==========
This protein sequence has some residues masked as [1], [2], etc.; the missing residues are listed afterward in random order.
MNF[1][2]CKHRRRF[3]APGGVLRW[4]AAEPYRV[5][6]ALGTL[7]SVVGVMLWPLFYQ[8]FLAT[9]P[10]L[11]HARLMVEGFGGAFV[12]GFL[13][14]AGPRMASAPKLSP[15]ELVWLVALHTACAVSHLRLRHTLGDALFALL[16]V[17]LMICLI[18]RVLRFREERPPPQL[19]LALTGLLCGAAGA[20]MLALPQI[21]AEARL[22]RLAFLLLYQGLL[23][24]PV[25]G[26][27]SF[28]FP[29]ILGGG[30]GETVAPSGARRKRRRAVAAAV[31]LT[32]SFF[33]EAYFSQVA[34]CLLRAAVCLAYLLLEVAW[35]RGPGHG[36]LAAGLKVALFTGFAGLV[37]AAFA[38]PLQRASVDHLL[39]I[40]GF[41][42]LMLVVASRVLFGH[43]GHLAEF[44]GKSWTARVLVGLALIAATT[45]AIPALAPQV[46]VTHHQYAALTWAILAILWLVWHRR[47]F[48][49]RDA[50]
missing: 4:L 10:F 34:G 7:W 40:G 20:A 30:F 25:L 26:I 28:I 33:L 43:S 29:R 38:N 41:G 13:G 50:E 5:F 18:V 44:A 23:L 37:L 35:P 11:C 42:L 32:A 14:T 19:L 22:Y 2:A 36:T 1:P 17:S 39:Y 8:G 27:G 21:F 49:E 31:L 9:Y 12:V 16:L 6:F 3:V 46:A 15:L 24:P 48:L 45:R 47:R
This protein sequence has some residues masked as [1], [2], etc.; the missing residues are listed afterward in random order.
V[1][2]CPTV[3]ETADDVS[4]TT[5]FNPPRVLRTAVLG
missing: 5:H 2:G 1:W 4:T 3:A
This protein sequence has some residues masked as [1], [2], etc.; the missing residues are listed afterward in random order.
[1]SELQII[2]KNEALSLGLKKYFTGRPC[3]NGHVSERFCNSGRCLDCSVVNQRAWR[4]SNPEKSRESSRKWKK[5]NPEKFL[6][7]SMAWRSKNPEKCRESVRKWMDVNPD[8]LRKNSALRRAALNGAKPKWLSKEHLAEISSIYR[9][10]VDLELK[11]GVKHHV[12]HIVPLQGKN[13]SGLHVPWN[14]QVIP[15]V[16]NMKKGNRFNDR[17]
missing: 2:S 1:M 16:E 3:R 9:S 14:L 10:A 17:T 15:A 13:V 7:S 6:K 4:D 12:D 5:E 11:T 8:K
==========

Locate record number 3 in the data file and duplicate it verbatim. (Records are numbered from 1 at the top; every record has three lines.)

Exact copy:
This protein sequence has some residues masked as [1], [2], etc.; the missing residues are listed afterward in random order.
[1]SELQII[2]KNEALSLGLKKYFTGRPC[3]NGHVSERFCNSGRCLDCSVVNQRAWR[4]SNPEKSRESSRKWKK[5]NPEKFL[6][7]SMAWRSKNPEKCRESVRKWMDVNPD[8]LRKNSALRRAALNGAKPKWLSKEHLAEISSIYR[9][10]VDLELK[11]GVKHHV[12]HIVPLQGKN[13]SGLHVPWN[14]QVIP[15]V[16]NMKKGNRFNDR[17]
missing: 2:S 1:M 16:E 3:R 9:S 14:L 10:A 17:T 15:A 13:V 7:S 6:K 4:D 12:D 5:E 11:T 8:K